Updated Guidance – Back to the office following COVID-19

Following the Government’s announcement in May that the lockdown as a result of COVID-19 was to be lifted to allow those that could not work from home to get back to work, guidance has been produced to assist with that return, and has recently been updated following the governments easing of restrictions over the last few weeks.

So what has changed for Employers in terms of the updated guidance?

In a nutshell not very much in terms of what the guidance is and recommendations are for employers looking to get their employees back into the workplace.

Whilst the guidance reflects the alteration to the social distancing guidelines by stating that employers should make every reasonable effort to comply with social distancing (which is stated to still be 2 metres, or now 1 metre with risk mitigation to be put in place), and encourages the use of the “Test and Trace” service, not much has changed in terms of what employers should be considering in terms of risk, and what steps they should be taking to enable their employees to return to the workplace safely.

So what does the guidance say that Employers should be doing / considering?

  1. The guidance is still that if you can work from home then continue to do so, and employers should monitor the well-being of people who are working from home, and provide equipment to enable people to work at home safely and effectively.
  2. There will however be a proportion of people who cannot work from home (either because of operational reasons, because they do not have the equipment to work from home, or because their home environment prevents home working) in which case they will be looking to return to work, but if possible, maintain social distancing (keeping people 2 metres apart, or now 1 metre with risk mitigation to be put in place).

    The first step however for employers is that they need to undertake a specific COVID-19 risk assessment to put in place appropriate steps and measures to enable their employees to return to the workplace.

    The guidance refers to a number of issues that employers should consider, and it makes suggestions as to how social distancing can be maintained.

    The workplace issues / areas covered amongst other things include people arriving and leaving work, moving around the workplace, workplaces and workstations, workforce management, meetings, common areas, managing customers, visitors and contractors, and dealing with inbound and outbound goods.
  3. Following on from the above, where social distancing is not possible because of the very nature of the work, or the layout of the workplace, further guidance is then provided.

    Recommended mitigating steps in this situation include arranging for employees to work side by side or facing away from each other, using screens to separate people, increasing the frequency of hand washing and surface cleaning, using fixed teams or partnering, and keeping the activity time as short as possible.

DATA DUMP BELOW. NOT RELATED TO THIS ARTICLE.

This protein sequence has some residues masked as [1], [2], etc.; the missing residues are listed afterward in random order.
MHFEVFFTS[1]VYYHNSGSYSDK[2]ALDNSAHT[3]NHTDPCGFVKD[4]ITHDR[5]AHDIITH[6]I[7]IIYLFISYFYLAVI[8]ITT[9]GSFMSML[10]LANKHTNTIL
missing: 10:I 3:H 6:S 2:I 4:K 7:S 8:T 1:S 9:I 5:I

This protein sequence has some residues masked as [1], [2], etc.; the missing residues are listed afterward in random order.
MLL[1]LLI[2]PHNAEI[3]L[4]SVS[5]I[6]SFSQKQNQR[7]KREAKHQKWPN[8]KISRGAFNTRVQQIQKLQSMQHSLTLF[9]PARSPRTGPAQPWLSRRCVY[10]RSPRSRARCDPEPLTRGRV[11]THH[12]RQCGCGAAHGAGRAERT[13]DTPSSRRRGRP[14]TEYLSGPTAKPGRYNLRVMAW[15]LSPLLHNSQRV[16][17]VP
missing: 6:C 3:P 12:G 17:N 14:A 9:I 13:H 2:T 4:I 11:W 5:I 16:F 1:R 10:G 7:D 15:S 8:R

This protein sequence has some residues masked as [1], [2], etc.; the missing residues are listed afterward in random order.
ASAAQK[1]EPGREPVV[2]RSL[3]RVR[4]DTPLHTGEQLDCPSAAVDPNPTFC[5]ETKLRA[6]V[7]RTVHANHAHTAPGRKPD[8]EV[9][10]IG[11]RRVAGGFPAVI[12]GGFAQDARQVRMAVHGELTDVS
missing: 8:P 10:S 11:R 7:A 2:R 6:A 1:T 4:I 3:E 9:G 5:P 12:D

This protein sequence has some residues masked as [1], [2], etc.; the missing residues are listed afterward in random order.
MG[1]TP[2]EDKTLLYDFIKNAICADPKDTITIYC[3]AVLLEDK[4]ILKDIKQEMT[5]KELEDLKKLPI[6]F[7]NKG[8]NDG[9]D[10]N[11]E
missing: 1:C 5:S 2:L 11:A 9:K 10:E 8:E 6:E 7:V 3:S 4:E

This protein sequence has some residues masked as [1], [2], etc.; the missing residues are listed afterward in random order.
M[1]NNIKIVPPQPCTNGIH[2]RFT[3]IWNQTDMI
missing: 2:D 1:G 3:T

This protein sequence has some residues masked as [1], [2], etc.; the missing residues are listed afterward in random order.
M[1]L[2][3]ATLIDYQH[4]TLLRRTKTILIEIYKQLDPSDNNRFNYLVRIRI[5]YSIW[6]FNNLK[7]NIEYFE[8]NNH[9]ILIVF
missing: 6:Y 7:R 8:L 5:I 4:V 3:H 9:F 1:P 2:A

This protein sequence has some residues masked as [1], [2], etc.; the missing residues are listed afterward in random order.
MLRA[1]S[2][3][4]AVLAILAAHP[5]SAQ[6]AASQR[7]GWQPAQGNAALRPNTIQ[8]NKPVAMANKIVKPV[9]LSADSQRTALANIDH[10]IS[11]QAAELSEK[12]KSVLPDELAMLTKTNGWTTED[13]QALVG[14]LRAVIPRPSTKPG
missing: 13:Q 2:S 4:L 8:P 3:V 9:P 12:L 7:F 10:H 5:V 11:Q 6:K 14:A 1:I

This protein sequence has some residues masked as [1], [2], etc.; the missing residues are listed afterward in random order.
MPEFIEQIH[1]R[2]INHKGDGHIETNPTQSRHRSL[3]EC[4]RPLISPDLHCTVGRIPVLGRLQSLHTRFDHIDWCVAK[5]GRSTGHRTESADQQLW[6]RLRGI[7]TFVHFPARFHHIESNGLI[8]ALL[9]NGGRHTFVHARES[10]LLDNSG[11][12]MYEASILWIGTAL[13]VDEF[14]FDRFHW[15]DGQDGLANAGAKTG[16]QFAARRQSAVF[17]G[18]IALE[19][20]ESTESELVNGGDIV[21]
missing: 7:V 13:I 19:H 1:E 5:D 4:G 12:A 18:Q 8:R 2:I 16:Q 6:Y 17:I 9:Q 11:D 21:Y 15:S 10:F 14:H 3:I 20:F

Whatever your workplace situation, once your risk assessment has been produced:

  • it should be communicated to employees;
  • if you have over 50 employees, the guidance expects you to then publish it on your website;
  • You should complete a poster confirming that you have complied with the government guidance and this should be displayed in the workplace.

The guidance also covers off more general factors that any risk assessment will also need take into account such:

  • the protection of clinically vulnerable and clinically extremely vulnerable individuals;
  • people who need to self-isolate; and
  • the provision of PPE. 

Finally, the guidance provides recommendations with regard to cleaning the workplace both before and during return to work to prevent transmission as far as is reasonably practicable.

The guidance does provide helpful recommendations, but it can only be general guidance and the mitigating steps may not be possible in all circumstances.

Each employer / workplace will need to take what recommendations they can from this document and tailor it according to their specific circumstances having considered the nature of the business, the size and the type of business, how it is organised, managed and regulated, what resources they have, how the premises are laid out, and the needs / individual circumstances of it’s employees (i.e. whether there are any especially vulnerable people).

Hopefully, employers will now be able to use this guidance constructively to enable their employees to return to the workplace and get on with their jobs, with the confidence that steps have been taken and considerations made to protect them from the COVID-19 virus while back at work.

Should you require any assistance or further guidance in the light of the Government’s recommendations and how this should be applied to your particular workplace, or have any other health and safety issues that you would like assistance with, please do not hesitate to contact the team at Prettys.

Louise Plant
Senior Associate